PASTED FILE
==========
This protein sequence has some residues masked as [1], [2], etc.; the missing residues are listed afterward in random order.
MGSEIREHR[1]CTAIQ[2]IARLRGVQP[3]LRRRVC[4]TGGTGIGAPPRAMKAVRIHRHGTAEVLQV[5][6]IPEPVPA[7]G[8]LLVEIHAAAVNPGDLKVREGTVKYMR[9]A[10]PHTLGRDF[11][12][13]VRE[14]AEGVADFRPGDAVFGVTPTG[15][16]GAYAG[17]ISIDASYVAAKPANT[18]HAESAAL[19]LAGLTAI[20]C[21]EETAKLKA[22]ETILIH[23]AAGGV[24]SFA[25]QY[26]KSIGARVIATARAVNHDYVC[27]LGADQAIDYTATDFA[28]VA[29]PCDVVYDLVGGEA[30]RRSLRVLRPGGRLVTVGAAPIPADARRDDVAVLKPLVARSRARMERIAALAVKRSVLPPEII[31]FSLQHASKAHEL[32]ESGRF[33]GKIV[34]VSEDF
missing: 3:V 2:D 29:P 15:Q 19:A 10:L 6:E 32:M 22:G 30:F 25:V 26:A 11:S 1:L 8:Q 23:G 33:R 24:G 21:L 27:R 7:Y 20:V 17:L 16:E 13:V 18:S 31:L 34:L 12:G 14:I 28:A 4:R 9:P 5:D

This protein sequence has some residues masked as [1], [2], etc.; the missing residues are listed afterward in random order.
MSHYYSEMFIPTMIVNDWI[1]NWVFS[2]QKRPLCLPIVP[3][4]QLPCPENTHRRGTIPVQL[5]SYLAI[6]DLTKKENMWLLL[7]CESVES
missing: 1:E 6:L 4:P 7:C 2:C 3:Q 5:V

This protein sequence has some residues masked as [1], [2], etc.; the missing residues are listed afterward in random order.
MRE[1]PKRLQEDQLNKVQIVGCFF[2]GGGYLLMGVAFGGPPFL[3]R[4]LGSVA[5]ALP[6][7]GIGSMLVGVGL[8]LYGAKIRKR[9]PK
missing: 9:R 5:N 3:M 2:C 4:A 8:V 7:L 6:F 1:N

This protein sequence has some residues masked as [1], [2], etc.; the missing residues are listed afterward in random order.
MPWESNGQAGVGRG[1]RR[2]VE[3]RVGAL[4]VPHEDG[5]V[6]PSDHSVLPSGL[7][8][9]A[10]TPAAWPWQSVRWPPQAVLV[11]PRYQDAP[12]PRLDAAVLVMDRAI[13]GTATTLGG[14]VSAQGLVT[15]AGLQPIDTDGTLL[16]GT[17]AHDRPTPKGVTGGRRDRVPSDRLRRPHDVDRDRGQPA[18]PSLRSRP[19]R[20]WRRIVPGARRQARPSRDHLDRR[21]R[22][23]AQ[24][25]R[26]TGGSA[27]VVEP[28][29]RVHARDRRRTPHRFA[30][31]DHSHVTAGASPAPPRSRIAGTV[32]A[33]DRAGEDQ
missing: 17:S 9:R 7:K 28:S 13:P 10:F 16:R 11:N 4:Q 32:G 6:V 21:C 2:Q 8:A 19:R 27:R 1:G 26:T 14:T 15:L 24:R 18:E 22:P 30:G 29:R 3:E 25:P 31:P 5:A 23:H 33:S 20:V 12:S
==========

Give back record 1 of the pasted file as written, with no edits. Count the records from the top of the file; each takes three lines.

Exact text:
This protein sequence has some residues masked as [1], [2], etc.; the missing residues are listed afterward in random order.
MGSEIREHR[1]CTAIQ[2]IARLRGVQP[3]LRRRVC[4]TGGTGIGAPPRAMKAVRIHRHGTAEVLQV[5][6]IPEPVPA[7]G[8]LLVEIHAAAVNPGDLKVREGTVKYMR[9]A[10]PHTLGRDF[11][12][13]VRE[14]AEGVADFRPGDAVFGVTPTG[15][16]GAYAG[17]ISIDASYVAAKPANT[18]HAESAAL[19]LAGLTAI[20]C[21]EETAKLKA[22]ETILIH[23]AAGGV[24]SFA[25]QY[26]KSIGARVIATARAVNHDYVC[27]LGADQAIDYTATDFA[28]VA[29]PCDVVYDLVGGEA[30]RRSLRVLRPGGRLVTVGAAPIPADARRDDVAVLKPLVARSRARMERIAALAVKRSVLPPEII[31]FSLQHASKAHEL[32]ESGRF[33]GKIV[34]VSEDF
missing: 3:V 2:D 29:P 15:Q 19:A 10:L 6:E 32:M 22:G 30:F 25:V 26:A 11:S 1:L 8:Q 23:G 33:R 24:G 21:L 27:R 7:Y 20:V 17:L 16:E 13:V 18:S 31:L 34:L 12:G 14:I 28:A 4:R 9:P 5:D